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Fees Make It Hard to Earn Money In Your 401(k)

Most employees don’t understand what they have in a 401(k) retirement plan — that’s because it is so confusing and difficult to keep numbers straight and to understand what effect they will have on the future.  They thus become passive about the money they are dumping into deferred retirement savings plans like 401(k)s and IRAs. In this post, I want to lay out just exactly how bad this situation is so that you may be motivated to do something about it.
First, fund managers (did you even know you had to pay someone to manage the funds in your 401(k)?) feel a need to get paid, whether or not the fund earns money.  Their reasoning is that some years they do well, so they think this is because they made good decisions about what to do with your money.  But what about the years they lose?  Should they give their fees back to you? After all, they made the decisions on the investments.  Of course you will never see this lost money again and it’s silly to think an employee would ever be reimbursed for bad investment results. Knowing that someone else is managing your money and not always doing a good job, for which you must pay them, should affect your decisions about whether to and how much money to pour into 401(k)s and IRAs.
Second, you must pay what are called “soft-dollar” costs to help manage your retirement fund. These shutterstock_248620027costs include such things as the fund manager getting reimbursed for their travel and entertainment costs from the source of where the money was invested.  This kind of money is considered reimbursement of expenses and not  commissions.  But the expenses would have been incurred anyway, so when fund manager gets reimbursed, it is like they are getting paid found money.  Or in other words,  this is saving the fund manager from another expenditure they may have already been paid out of pocket for their own benefit, having nothing to do with your managed funds.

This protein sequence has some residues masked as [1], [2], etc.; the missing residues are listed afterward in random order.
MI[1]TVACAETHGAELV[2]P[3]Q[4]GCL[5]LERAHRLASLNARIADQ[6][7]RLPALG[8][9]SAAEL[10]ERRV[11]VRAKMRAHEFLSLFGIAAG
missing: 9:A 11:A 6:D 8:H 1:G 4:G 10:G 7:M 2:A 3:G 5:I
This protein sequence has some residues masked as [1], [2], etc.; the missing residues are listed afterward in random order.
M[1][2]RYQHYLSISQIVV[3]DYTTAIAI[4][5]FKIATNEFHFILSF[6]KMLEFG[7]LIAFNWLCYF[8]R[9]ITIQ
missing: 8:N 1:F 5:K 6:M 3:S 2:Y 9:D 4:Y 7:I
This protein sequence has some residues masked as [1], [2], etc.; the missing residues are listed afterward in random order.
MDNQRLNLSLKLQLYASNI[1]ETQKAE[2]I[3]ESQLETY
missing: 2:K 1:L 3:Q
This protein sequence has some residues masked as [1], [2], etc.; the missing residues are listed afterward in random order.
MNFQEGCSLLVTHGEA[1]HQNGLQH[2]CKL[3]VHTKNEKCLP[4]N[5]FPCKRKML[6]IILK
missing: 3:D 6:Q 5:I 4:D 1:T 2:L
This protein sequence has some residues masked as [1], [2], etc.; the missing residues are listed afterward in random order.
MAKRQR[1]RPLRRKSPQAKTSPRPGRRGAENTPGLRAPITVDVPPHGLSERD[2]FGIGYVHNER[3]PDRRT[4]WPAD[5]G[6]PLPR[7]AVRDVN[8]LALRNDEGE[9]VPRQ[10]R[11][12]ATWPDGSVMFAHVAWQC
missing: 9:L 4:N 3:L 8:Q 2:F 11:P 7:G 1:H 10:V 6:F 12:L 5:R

Third, there are trading fees.  These don’t always apply, but any cost of placing a purchase or sale of investment vehicles will be charged to your account.
Fourth, and finally, the hiding of several layers of management fees became such a huge issue of integrity, that in 2013 all fund managers were ordered to disclose all costs to the employer sponsoring the 401(k) or 403(b) or IRA.  However, these disclosures don’t filter down to employees so they aren’t aware that if their retirement account made a 9 percent return for example, but fees took 6 percent, then they are only netting 3 percent.  Statistics show that only 10 percent of all employees ever make any change of allocations and are very passively involved in what happens to their 401(k). This is due to poor assistance from HR and fund managers.
Last week I met with several employees who had a new owner purchase their hospital.  Their 401(k)  plan will now be dispersed and rolled into individual IRA’s.  I asked if any of them had ever met with a fund manger representing the 401(k) investment options.  Only one employee said he had met with a fund manager, and that was only three times in the last ten years. All the others had never had anyone even contact them from the fund management group.  The individual who had met with someone noted that the fund manager had said the  identical words each time they met:  “You need to stay in aggressive stocks to take advantage of long-term growth.”  Not once did he hear anything about the potential problems in advance of the 2008 crash or introduced to any other options of any kind!!  Why pay someone to give you this kind of poor investment advice?  The answer is that unfortunately the investment management system in 401(k) programs is solidly in place, and the individual employee cannot change it.
So if you cannot change the fee structure, if you cannot get good investment advise, if you can never know how best to plan and use your own money, what are you to do?  THE ANSWER:  Look for the earliest opportunity to change employment so you can take charge of the retirement money you do have.
In future blogs I will explain options of where to invest this 401(k) and IRA money and how to get access to these funds to make more money on a private basis.   Hold on for now.

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